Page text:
By Gabriel Ewepu
FOLLOWING debates over official acceptance of marijuana cultivation, processing, utilization, exportation and profitability in Nigeria, an agricultural economist and Chairman of SWEER Global Farms, Dr Thaddaeus Thompson, Monday, expressed worry and warned that legalization of marijuana will portend danger for the nation’s health and must be avoided.
Speaking with Vanguard in a telephone chat, Thompson said the nation is not developed for such mega health risk, because legalisation of marijuana is not good for Nigeria in all ramifications.
He said his concern for legalization of marijuana in Nigeria is about the large young population of the country, because they are the only quality human asset that really needs protection as far as they are leaders of the country’s future.
He further objected that this move for profitability under the guise of generating high tax revenues, job creation, and to earn foreign exchange through exportation will definitely backfire, and it will become an enormous health challenge that might consume the entire nation in few years after it becomes legal for people to consume the substance in any form.
He said: “Legalising marijuana in Nigeria will not increase the consumption of the drug, rather it will help the government tax marijuana growers, who have evaded taxes because they were forced to operate underground.
“Legalising marijuana could decrease the use of other illicit drugs such as cocaine and heroin, which are more fatal to consumers than marijuana is.
“The health impact cannot be overlooked, given that there is a higher tendency of a sharp increase in consumption, especially when the government fails to ban advertising of the crop.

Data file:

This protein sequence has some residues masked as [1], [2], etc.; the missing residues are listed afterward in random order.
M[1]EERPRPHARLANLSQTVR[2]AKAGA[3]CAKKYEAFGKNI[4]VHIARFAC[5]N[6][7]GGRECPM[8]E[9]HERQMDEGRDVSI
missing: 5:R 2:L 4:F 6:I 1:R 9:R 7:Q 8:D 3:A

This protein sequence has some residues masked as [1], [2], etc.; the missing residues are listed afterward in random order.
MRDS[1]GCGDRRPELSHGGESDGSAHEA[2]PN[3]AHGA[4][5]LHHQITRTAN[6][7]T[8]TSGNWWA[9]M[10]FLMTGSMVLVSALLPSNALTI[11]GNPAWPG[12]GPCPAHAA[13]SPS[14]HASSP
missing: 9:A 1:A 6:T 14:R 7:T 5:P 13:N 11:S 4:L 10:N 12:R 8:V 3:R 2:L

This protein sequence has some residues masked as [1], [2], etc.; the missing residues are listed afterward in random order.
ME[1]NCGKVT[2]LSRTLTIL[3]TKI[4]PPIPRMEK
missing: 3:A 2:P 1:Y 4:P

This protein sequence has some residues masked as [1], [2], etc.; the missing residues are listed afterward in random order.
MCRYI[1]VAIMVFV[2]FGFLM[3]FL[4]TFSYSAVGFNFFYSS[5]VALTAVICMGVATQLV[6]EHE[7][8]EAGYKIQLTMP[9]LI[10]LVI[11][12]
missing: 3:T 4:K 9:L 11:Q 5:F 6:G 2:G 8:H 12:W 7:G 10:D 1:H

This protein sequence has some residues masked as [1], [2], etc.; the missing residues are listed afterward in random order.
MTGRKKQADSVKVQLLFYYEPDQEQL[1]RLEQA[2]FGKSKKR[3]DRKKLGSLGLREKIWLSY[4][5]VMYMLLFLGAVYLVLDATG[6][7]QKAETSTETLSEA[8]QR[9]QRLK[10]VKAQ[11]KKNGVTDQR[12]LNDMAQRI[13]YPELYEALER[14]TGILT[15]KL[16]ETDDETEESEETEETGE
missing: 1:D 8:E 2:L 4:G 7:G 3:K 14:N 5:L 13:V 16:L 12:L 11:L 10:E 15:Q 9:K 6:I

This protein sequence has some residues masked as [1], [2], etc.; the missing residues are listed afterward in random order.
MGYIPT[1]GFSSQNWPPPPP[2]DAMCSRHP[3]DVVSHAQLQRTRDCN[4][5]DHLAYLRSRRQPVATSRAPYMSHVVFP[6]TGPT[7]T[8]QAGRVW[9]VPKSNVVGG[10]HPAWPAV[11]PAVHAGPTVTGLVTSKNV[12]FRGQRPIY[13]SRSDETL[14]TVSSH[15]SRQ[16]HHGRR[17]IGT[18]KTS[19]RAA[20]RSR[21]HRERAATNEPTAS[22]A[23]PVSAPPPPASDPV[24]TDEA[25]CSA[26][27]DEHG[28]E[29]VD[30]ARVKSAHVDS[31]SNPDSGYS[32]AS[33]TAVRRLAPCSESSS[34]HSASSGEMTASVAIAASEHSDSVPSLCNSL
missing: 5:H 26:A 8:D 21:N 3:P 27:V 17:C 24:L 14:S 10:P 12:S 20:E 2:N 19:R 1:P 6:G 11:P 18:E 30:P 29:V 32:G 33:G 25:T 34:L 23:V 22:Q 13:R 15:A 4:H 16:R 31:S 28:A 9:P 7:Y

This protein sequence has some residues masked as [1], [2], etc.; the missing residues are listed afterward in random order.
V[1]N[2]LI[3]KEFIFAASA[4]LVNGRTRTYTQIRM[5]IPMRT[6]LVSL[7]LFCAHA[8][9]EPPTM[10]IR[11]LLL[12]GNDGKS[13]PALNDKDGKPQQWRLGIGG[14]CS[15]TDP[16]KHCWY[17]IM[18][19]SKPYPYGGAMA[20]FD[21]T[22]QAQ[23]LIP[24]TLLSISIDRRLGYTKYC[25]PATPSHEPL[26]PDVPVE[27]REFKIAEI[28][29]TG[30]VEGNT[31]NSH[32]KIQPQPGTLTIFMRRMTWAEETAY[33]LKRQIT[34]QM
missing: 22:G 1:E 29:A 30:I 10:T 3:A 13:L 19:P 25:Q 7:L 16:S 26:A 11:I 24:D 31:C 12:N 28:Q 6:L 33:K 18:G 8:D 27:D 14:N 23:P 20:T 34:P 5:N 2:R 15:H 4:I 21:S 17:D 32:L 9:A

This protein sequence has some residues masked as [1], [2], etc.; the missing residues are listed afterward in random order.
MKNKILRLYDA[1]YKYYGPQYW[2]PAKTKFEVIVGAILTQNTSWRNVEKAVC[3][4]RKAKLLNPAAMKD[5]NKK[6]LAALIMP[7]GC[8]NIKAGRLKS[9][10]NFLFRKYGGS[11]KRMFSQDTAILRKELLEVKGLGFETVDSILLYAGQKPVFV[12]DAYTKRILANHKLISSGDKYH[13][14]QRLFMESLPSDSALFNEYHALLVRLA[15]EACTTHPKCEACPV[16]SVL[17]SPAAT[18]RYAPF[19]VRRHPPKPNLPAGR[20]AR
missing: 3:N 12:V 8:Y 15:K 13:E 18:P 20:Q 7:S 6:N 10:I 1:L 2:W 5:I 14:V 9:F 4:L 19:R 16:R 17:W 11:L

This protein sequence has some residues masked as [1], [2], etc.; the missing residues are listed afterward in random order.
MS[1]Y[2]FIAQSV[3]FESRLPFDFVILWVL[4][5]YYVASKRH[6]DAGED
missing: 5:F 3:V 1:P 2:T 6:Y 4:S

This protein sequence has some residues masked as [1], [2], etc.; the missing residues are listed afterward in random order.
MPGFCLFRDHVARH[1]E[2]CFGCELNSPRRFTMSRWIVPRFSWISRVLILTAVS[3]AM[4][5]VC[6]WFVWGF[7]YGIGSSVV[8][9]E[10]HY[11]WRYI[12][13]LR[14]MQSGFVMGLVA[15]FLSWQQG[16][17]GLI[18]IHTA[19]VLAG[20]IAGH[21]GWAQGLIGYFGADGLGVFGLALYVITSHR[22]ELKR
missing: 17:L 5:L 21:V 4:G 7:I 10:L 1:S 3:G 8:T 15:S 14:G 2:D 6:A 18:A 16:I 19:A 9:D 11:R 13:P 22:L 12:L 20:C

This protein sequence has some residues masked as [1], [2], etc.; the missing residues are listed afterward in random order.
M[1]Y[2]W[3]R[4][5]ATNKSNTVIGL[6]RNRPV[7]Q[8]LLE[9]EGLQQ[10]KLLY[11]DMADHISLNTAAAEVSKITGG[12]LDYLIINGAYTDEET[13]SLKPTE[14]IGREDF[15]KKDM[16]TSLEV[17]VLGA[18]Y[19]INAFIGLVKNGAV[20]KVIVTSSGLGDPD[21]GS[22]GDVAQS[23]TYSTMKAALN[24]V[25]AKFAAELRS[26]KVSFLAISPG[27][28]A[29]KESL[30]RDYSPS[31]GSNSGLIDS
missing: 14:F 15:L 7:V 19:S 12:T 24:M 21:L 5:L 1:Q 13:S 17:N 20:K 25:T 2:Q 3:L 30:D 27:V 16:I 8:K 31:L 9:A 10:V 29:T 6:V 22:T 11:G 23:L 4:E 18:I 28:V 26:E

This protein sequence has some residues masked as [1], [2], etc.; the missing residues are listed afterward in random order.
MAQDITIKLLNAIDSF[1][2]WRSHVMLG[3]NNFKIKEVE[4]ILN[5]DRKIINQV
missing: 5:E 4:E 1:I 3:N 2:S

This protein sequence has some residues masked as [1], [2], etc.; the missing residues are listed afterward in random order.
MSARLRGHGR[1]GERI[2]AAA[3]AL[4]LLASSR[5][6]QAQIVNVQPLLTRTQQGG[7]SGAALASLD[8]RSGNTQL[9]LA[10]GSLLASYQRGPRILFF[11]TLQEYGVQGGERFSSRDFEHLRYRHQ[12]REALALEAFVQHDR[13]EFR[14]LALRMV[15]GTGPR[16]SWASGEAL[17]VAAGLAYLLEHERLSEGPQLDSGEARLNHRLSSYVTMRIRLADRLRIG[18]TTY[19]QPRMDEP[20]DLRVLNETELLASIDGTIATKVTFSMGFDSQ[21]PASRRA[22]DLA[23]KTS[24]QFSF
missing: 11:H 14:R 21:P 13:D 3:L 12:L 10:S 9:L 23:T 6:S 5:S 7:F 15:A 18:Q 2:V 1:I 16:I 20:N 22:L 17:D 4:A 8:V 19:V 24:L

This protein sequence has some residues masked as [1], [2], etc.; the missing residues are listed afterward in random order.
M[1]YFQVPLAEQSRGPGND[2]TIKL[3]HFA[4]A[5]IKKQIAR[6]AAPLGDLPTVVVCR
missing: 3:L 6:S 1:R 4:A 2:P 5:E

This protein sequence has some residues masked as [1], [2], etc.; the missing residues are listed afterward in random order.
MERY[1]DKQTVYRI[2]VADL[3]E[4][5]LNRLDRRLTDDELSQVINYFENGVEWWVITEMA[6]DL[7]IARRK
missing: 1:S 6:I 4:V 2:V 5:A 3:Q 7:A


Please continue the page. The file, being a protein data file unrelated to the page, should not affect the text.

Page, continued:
“An increase in consumption will impact the already exhausted healthcare system and create a new set of mental illness patients in the country.
“According to research, the severity of long-term marijuana use depends in large part on the age of the user and the potency of the marijuana being used.
“The younger someone is when they start using marijuana and the greater the THC potency, the worse the consequences.
“There are countless professional studies on the use of marijuana that raise medical concerns, yet healthcare professionals around the globe have had no success in overriding the lobbying power from economic gains that legalizing marijuana brings.”
He (Thompson) also cautioned that if marijuana processing, production profitability, and consumption becomes legal the poor Nigerian health sector would not be able to contain the consequential gravity legalizing the ‘weed’ will throw up.
“With this temptation, many governments are vying for financial gains rather than the welfare of citizens, particular the younger generation.
“With the absence of a standard healthcare system in Nigeria, legalizing marijuana will create a free fall and thrust the country into the position of world’s leading country in freelance mental patients, overtaking Jamaica as the leading mental illness nation.
However, he added that, “To reduce the inevitable calamity of legalizing marijuana in Nigeria, producers must be subjected to strict government regulations that protect the interest of citizens”, he said.